Review: ‘There’s Always a Woman’

This one is a briskly-paced, battle-of-the-sexes comedy against a background of a murder mystery. Smart production and, notably, the direction of Alexander Hall have imbued a basically incredible plot [by Wilson Collison] with the tempo and animation necessary to make people either believe or forget to disbelieve.

This one is a briskly-paced, battle-of-the-sexes comedy against a background of a murder mystery. Smart production and, notably, the direction of Alexander Hall have imbued a basically incredible plot [by Wilson Collison] with the tempo and animation necessary to make people either believe or forget to disbelieve.

Melvyn Douglas and Joan Blondell are man and wife. He professionally a detective; she an amateur ditto who gums up the works repeatedly. Plenty of slapstick in the Thin Man tradition. Laughs come pretty steadily. Many of these are cleverly planted as surprise twists.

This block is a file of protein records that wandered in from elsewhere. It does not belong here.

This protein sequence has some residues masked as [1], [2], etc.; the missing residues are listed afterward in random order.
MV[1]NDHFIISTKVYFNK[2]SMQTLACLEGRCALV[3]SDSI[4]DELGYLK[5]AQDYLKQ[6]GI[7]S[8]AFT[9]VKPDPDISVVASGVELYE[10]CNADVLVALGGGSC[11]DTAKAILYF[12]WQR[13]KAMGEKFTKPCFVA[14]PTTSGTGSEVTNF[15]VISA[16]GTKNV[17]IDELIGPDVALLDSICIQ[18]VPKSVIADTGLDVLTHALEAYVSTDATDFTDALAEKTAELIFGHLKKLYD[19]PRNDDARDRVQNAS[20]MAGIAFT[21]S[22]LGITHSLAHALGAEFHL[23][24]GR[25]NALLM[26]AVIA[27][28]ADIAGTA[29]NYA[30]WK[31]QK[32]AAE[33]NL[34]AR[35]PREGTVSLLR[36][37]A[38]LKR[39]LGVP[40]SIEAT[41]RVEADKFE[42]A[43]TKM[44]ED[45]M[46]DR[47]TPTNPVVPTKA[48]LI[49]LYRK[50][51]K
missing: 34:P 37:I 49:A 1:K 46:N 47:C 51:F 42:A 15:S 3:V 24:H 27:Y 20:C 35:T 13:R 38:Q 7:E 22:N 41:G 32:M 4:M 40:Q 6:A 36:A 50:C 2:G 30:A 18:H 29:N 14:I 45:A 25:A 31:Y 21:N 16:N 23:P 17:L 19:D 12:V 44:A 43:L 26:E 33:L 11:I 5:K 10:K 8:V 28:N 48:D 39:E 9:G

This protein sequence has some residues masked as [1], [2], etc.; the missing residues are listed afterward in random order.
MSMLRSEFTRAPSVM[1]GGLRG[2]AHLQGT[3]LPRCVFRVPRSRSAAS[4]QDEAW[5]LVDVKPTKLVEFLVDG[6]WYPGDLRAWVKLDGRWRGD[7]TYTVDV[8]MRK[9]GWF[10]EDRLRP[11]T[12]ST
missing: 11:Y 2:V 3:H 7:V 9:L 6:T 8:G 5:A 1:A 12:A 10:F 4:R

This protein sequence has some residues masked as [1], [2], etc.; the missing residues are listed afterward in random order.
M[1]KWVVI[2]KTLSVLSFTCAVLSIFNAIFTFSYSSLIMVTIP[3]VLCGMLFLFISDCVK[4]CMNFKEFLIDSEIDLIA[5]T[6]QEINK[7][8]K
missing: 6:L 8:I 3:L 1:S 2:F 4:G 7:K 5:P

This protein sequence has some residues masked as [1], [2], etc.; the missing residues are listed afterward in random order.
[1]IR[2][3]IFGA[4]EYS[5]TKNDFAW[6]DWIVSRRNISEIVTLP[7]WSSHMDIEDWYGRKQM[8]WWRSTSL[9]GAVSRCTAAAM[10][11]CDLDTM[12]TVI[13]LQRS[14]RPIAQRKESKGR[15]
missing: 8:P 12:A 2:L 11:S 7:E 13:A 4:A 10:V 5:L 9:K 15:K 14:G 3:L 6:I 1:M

Two leads have the only roles of consequence. Everything else and everybody else is a passing panorama for their antics and clashes as they crazily progress toward the solution of a not-very-obtuse mystery situation.

There's Always a Woman

Production

Columbia. Director Alexander Hall; Producer William Perlberg; Screenplay Gladys Lehman; Camera Henry Freulich; Editor Viola Lawrence; Music Morris Stoloff

Crew

(B&W) Extract of a review from 1938. Running time: 81 MIN.

With

Joan Blondell Melvyn Douglas Mary Astor Frances Drake Jerome Cowan
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